Jamaica Money Market Brokers (JMMB), in its most recent analysis on the island released last month, urged investors to “reduce their exposure and wait on the sidelines until the murky waters become clear”.
Senior Economist & Sovereign Research Manager, Jermaine Burrell, pointed to rating agency Standard & Poor’s decision to change Barbados’ outlook from negative to stable and said the threat of a downgrade was “real”.
“The government has little control over the global investment and tourism climate which. . . may face challenges due to pressures from the economic conditions facing source markets. On the fiscal side, measures have been put in place but it is our opinion that those measures will take time and their outcome is not guaranteed,” Burrell said.
“The inflow of foreign exchange is also being challenged by changes that have come due to actions by Canada. Other countries will now be able to attract investors given the new double taxation initiatives.
“Consequently, Barbados’ two major foreign exchange earners are under pressure and will likely lead to negative implications for the now fragile exchange rate peg,” he added.
The JMMB official also said while Barbados had “an impressive record of stability and making the tough decisions for sustainability”, its fiscal challenges “clearly outweigh these positives at this time”.
Burrell believed Barbados was boxed in by its heavy dependence on tourism and international business and financial services.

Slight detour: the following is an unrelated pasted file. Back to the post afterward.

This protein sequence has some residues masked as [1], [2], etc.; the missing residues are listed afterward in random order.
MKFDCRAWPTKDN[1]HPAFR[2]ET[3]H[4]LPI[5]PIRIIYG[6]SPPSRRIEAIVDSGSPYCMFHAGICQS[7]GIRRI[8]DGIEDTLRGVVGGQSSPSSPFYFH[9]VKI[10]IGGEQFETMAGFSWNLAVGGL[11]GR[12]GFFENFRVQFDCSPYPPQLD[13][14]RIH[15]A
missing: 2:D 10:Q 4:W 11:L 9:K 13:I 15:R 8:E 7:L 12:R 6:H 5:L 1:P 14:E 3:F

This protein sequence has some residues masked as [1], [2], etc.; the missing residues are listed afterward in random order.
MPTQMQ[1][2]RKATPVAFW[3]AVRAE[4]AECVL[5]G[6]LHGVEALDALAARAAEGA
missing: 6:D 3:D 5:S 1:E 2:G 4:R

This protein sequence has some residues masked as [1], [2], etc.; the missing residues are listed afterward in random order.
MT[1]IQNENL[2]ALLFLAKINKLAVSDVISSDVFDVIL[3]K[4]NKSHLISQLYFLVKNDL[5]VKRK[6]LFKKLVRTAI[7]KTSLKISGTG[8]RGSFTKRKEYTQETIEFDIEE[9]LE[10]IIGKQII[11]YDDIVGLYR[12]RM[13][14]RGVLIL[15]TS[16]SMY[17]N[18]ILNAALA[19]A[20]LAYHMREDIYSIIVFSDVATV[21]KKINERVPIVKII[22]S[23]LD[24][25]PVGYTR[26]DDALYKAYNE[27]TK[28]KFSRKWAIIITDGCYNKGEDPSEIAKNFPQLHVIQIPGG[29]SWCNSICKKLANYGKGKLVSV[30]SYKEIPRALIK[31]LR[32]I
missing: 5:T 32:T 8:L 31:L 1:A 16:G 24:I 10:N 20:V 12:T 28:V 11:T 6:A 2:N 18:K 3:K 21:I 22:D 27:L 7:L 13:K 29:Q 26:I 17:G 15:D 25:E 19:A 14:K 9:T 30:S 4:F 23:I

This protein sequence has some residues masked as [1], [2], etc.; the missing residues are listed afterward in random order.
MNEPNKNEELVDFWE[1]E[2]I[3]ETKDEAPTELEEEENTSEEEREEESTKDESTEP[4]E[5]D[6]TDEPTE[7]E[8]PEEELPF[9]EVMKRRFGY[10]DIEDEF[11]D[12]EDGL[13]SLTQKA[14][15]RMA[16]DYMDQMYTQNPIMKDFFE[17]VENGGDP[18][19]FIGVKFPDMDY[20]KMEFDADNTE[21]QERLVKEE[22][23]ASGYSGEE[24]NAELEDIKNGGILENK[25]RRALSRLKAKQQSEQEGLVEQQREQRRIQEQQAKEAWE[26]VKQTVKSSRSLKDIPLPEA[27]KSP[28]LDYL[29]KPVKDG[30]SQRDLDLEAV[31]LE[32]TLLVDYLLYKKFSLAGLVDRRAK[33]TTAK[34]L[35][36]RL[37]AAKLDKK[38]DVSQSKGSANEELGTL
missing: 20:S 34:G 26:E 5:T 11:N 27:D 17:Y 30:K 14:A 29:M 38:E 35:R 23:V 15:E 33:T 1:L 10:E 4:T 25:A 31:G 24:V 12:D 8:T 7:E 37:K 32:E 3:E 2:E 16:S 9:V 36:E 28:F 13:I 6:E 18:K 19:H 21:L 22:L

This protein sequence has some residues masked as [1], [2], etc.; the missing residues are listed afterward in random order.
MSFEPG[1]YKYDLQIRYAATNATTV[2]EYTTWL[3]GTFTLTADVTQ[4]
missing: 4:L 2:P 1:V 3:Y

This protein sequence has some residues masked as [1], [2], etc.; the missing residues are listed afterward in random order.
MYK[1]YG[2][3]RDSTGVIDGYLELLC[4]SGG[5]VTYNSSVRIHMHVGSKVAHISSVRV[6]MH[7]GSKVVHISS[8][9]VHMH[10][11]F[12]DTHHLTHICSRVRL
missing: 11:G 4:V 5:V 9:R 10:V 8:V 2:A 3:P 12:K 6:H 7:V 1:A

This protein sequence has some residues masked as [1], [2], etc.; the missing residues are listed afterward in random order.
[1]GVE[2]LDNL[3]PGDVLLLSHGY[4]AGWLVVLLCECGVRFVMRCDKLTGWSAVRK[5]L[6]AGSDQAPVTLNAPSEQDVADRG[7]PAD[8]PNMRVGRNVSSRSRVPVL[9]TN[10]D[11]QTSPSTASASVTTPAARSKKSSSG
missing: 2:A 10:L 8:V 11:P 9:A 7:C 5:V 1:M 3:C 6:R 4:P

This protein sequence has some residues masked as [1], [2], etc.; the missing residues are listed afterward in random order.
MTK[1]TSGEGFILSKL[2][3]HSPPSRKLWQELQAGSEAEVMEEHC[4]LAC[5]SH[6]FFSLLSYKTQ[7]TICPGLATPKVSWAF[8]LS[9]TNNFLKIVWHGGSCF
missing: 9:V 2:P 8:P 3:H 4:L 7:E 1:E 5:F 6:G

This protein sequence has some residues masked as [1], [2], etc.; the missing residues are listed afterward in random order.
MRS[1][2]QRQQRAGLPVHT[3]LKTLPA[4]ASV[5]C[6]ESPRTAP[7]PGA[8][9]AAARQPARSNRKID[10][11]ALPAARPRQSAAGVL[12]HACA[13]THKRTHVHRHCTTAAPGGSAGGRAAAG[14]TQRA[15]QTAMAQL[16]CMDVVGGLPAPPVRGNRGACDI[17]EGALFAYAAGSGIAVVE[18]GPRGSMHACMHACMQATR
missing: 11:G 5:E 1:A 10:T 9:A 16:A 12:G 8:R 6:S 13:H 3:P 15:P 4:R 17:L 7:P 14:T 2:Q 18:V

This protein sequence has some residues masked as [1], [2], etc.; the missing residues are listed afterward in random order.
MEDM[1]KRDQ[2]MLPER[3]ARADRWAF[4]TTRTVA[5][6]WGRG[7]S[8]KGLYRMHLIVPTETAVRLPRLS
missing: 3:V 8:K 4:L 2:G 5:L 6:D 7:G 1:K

This problem, he noted, was exacerbated by the fact that both of these sectors were “highly dependent on global financial stability” and as a result “any major shift represents a serious threat”.
This was in addition to pressure on the Net International Reserves, which were projected to fall 14% between 2010 and this year.
And while acknowledging that government recently introduced new budgetary measures aimed at solving the island’s fiscal problems, the JMMB spokesman said the policies appeared “plausible”, but were dependent on good implementation and patience.
“The tax on banking assets has also been somewhat unpopular given that the sector is facing reduced return on equity and non-performing loans (NPL) have been climbing. NPL’s have increased to 12.9 % of total loans as at 2012. On the positive side, however, loan loss provisions remain relatively low at only 34% of total non-performing loans,” Burrell said.
All of this considered, he concluded that “the possibility of Barbados being downgraded is real”.
The analyst said too that “the fact that the sovereign has also lost its investment grade status has meant that regulation no longer allows insurance companies to hold Bajan debt”.
This suggested that “Bajan bond yields could come under upward pressure as a key support/buyer no longer has the capacity to purchase the sovereign’s debt”.